About 25 miles south of Belize City lies a unique body of water which is the home to one of the most unusual mammals in the world - the docile manatee. This body of water is the Southern Lagoon and is part of a huge estuary system of several rivers, many creeks, the Northern Lagoon and many channels which connect to Belize City. Stretching northward into the Southern Lagoon is a narrow, 2-1/2 mile long peninsula on which is located the village of Gales Point.
This village was originally settled by logwood cutters in the early 1800's and many of their descendants still populate this Creole village. The very northern tip of this finger of land is the picturesque setting for Manatee Lodge.
The Lodge was originally built as a fishing outpost for the pursuit of such game fish as tarpon, snook and bone fish. Manatee Lodge has transitioned over the years to become a choice destination for naturalists, birders and anyone interested in the wealth of natural history accessible in and around the Southern Lagoon area. The surrounding islands, mangroves, creeks, savannas and jungle provide homes for a huge variety of birds, plant life, and mammals including manatees and jaguars.
The Southern Lagoon is bound on the west by the foothills of the Maya Mountains. These unusually shaped limestone formations jut from the savanna grasslands and are thickly covered with dense jungle growth. Found within these structures are caves, many containing remnants of the ancient Mayan civilization.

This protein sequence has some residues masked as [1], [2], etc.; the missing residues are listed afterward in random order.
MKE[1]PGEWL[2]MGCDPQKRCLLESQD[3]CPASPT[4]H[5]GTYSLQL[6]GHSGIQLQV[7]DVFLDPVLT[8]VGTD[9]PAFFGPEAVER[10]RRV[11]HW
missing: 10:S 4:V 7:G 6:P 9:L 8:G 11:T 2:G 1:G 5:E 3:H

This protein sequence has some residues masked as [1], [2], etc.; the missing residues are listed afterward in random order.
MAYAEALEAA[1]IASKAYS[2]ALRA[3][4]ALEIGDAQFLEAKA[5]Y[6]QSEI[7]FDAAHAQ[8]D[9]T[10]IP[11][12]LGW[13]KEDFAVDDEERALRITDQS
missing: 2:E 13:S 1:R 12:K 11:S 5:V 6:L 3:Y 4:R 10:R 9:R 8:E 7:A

Thick mangroves separate the Lagoon from the Caribbean Sea to the east. These tangled mangrove forests provide a rich nursery and feeding grounds not only for sport fish but also for lobster, crabs and a multitude of other marine life, as well as nesting places for the many water birds in this area - white ibis, egrets, herons, and ospreys. The Lagoon waters still abound with game and table fish - tarpon, snook, jacks, snapper, mullet, sheephead, and many more. Fishing on your own or with one of our experienced local guides can make this a great adventure. Most of the sport fishing in these waters is 'catch and release', however, if you snag a good table fish, our cooks will prepare it for you!
Abundant sea grass beds along the lagoon bottom support a large local population of Manatees. These gentle "sea cows" can be seen basking at the surface or coming up for breath while grazing. The bellowing of rival bulls can be heard over the waters during mating season. Manatees in this area are protected and are the subject of many research groups.
Easily accessible from the Lodge are miles of deserted beach on the Caribbean coast where one can wander for miles in the solitude of sand, sea and sun - a beach combers delight! The observation of the egg laying and hatching of several variety of sea turtles has become a highlight for the Manatee guests. Loggerheads, hawksbill, and green turtles come ashore to a virtually undisturbed beach site on the Caribbean coast to lay their eggs. The protection of the nesting areas of these unique creatures is important to their future existence.
All of these natural wonders are part of the Manatee Lodge experience waiting for the adventurous and appreciative traveler.
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